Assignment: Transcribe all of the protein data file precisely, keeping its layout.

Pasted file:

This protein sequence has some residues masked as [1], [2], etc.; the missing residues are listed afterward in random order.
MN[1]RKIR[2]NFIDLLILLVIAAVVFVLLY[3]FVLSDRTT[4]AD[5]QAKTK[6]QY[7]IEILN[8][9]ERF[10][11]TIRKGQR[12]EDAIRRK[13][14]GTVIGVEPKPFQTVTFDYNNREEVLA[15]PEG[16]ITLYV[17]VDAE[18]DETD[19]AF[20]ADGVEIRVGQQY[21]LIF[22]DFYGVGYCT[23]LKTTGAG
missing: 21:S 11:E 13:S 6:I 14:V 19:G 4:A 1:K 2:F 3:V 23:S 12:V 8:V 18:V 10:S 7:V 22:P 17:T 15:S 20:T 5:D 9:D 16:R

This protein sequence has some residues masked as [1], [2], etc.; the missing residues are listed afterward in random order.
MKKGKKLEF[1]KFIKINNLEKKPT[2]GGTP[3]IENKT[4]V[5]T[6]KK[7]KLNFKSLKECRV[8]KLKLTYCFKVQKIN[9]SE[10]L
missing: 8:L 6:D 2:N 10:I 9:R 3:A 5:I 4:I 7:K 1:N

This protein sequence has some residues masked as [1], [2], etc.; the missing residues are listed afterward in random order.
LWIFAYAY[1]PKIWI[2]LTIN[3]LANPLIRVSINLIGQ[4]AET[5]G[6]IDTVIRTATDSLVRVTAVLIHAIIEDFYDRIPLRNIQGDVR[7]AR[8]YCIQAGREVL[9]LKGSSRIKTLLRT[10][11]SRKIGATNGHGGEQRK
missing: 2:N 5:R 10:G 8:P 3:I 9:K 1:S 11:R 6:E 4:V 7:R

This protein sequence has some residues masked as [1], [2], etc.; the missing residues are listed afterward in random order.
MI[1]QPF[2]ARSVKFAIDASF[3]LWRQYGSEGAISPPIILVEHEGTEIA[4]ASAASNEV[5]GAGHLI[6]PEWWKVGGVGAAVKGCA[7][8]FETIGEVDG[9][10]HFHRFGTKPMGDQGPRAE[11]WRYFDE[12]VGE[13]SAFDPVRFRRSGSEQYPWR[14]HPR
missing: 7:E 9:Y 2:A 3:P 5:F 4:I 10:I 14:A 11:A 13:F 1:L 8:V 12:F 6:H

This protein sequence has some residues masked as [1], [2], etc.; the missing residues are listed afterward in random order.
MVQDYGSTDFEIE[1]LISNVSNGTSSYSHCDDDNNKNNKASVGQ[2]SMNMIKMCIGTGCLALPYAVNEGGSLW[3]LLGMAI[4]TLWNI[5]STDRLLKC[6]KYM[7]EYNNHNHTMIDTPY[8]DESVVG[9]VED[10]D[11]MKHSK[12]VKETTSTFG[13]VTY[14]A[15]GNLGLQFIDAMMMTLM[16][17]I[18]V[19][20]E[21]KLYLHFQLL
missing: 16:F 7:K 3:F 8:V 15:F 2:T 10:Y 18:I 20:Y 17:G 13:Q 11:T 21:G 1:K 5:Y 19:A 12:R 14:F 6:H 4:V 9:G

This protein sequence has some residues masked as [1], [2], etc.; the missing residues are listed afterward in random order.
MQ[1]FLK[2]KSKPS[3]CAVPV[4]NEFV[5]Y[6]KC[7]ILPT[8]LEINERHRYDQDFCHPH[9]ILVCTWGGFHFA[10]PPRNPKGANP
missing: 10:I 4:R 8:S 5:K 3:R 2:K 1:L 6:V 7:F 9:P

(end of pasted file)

This protein sequence has some residues masked as [1], [2], etc.; the missing residues are listed afterward in random order.
MN[1]RKIR[2]NFIDLLILLVIAAVVFVLLY[3]FVLSDRTT[4]AD[5]QAKTK[6]QY[7]IEILN[8][9]ERF[10][11]TIRKGQR[12]EDAIRRK[13][14]GTVIGVEPKPFQTVTFDYNNREEVLA[15]PEG[16]ITLYV[17]VDAE[18]DETD[19]AF[20]ADGVEIRVGQQY[21]LIF[22]DFYGVGYCT[23]LKTTGAG
missing: 21:S 11:E 13:S 6:I 14:V 19:G 4:A 1:K 2:F 3:V 23:S 12:V 8:V 18:V 10:S 7:V 22:P 17:T 15:S 20:T 5:D 9:D 16:R

This protein sequence has some residues masked as [1], [2], etc.; the missing residues are listed afterward in random order.
MKKGKKLEF[1]KFIKINNLEKKPT[2]GGTP[3]IENKT[4]V[5]T[6]KK[7]KLNFKSLKECRV[8]KLKLTYCFKVQKIN[9]SE[10]L
missing: 8:L 6:D 2:N 10:I 9:R 3:A 5:I 4:I 7:K 1:N

This protein sequence has some residues masked as [1], [2], etc.; the missing residues are listed afterward in random order.
LWIFAYAY[1]PKIWI[2]LTIN[3]LANPLIRVSINLIGQ[4]AET[5]G[6]IDTVIRTATDSLVRVTAVLIHAIIEDFYDRIPLRNIQGDVR[7]AR[8]YCIQAGREVL[9]LKGSSRIKTLLRT[10][11]SRKIGATNGHGGEQRK
missing: 2:N 5:R 10:G 8:P 3:I 9:K 1:S 11:R 6:E 4:V 7:R

This protein sequence has some residues masked as [1], [2], etc.; the missing residues are listed afterward in random order.
MI[1]QPF[2]ARSVKFAIDASF[3]LWRQYGSEGAISPPIILVEHEGTEIA[4]ASAASNEV[5]GAGHLI[6]PEWWKVGGVGAAVKGCA[7][8]FETIGEVDG[9][10]HFHRFGTKPMGDQGPRAE[11]WRYFDE[12]VGE[13]SAFDPVRFRRSGSEQYPWR[14]HPR
missing: 7:E 9:Y 2:A 3:P 5:F 4:I 10:I 14:A 11:A 13:F 1:L 8:V 12:F 6:H

This protein sequence has some residues masked as [1], [2], etc.; the missing residues are listed afterward in random order.
MVQDYGSTDFEIE[1]LISNVSNGTSSYSHCDDDNNKNNKASVGQ[2]SMNMIKMCIGTGCLALPYAVNEGGSLW[3]LLGMAI[4]TLWNI[5]STDRLLKC[6]KYM[7]EYNNHNHTMIDTPY[8]DESVVG[9]VED[10]D[11]MKHSK[12]VKETTSTFG[13]VTY[14]A[15]GNLGLQFIDAMMMTLM[16][17]I[18]V[19][20]E[21]KLYLHFQLL
missing: 16:F 7:K 3:F 8:V 15:F 2:T 10:Y 18:I 20:Y 17:G 13:Q 11:T 21:G 1:K 5:Y 19:A 12:R 14:F 6:H 4:V 9:G

This protein sequence has some residues masked as [1], [2], etc.; the missing residues are listed afterward in random order.
MQ[1]FLK[2]KSKPS[3]CAVPV[4]NEFV[5]Y[6]KC[7]ILPT[8]LEINERHRYDQDFCHPH[9]ILVCTWGGFHFA[10]PPRNPKGANP
missing: 10:I 4:R 8:S 5:K 3:R 2:K 1:L 6:V 7:F 9:P